Unleash your inner Top Gun at the National Naval Aviation Museum in Pensacola. The world's largest naval aviation museum sports 150 restored military aircraft. Free options include guided museum tours, outdoor trolley tours and the chance to get your hands on the controls (via the cockpit trainers) of an F-14 Tomcat, A-6 Intruder and more. Plus, the Blue Angels Flight Demonstration Squadron rehearses here most Tuesday and Wednesday mornings. 850-452-3604,— Jayne Clark


They may be turning 25 this year, but the Cabbage Patch Kids haven't aged a day since creating a frenzy at toy stores nationwide when they were first mass-marketed in 1983-84. About 120 million "adoptions" later, a new BabyLand General Hospital in Cleveland, 1½ hours north of Atlanta, is due this fall. (Meanwhile, the original birthing center nearby remains open.) The tours may be free, but the kids aren't. Some of the original soft-sculpture babes have been "re-adopted" for up to $50,000. 706-865-2171,— Jayne Clark


Honolulu's revitalized Chinatown not only provides a glimpse into Oahu's multi-culti heritage, it's a hotbed of hip galleries, boutiques, cafes and restaurants. Check out the scene at the neighborhood's First Friday, when artists open their doors from 5 p.m. to 9 p.m., and musicians often play.— Chris Gray Faust


There's something for both ski bums and literature lovers at the Ketchum Ski & Heritage Museum. One building is dedicated to ski history in Sun Valley, including ski fashion and a display on Gretchen Fraser, the first American skier to win an Olympic gold medal. The other has an exhibit on Ernest Hemingway, a frequent valley visitor who lived there permanently from 1958 until his 1961 suicide. The museum, which is closed most of May, reopens for the summer May 30. 208-726-8118,— Chris Gray Faust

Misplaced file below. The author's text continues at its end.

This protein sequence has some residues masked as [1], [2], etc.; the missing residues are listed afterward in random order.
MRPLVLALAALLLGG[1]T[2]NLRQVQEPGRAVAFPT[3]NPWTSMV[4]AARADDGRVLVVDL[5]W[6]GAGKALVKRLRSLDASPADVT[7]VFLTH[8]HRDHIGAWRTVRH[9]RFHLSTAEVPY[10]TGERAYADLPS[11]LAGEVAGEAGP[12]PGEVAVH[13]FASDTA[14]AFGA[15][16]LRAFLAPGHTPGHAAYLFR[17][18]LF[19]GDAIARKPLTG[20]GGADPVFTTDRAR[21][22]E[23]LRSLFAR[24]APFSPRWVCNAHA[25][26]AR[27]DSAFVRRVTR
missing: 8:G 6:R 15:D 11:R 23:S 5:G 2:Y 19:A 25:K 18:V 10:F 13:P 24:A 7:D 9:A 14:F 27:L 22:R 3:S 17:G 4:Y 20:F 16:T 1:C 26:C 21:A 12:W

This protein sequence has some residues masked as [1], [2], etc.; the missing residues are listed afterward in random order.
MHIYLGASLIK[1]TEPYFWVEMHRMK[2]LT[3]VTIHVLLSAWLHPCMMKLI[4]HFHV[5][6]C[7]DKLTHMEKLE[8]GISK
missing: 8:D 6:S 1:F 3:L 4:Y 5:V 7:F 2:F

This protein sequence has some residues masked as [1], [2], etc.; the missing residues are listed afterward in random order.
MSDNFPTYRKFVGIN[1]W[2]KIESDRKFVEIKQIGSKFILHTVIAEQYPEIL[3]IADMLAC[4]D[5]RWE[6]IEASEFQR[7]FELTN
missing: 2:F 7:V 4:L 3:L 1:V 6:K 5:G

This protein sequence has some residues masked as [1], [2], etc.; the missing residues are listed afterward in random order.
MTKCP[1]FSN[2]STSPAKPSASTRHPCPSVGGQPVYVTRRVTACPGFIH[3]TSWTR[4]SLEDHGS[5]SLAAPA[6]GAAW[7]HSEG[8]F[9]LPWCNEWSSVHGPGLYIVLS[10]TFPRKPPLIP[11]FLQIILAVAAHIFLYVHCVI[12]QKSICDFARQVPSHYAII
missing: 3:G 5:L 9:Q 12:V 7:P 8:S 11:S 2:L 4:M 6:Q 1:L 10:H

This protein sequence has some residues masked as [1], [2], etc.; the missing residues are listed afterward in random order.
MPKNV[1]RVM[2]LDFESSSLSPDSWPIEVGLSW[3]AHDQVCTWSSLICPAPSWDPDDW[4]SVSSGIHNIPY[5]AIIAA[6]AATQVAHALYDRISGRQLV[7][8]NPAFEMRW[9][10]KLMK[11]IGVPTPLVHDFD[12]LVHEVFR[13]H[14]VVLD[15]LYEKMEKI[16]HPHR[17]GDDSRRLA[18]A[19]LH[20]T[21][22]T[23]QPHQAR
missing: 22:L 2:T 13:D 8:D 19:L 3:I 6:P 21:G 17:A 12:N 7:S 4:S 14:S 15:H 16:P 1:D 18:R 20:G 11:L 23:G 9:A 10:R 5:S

Honest, visitors to Springfield can see the former home of Abraham Lincoln in the 200th year since his birth without spending a penny. The modest two-story structure is a National Historic Site run by the National Park Service. Springfield is packed with Lincoln attractions, including a library and the late president's onetime law office. The Illinois capital plans a year of bicentennial celebration. 800-545-7300;— Kitty Bean Yancey


The Indianapolis Museum of Art, which once charged admission, has expanded and now is free (save for special touring exhibits). Among its many attractions: a permanent collection of more than 54,000 works including African, American, Asian and European pieces and Impressionist and contemporary art. Also gratis are rambles on its 152-acre grounds, including the former home of a member of the Lilly pharmaceutical family, which is also free.317-920-2660;— Kitty Bean Yancey


Folk in Butler County in north central Iowa near Allison have pieced together a self-guided quilt driving tour that passes by more than two dozen patterns painted on barns and farm buildings. 319-267-2858;— Kitty Bean Yancey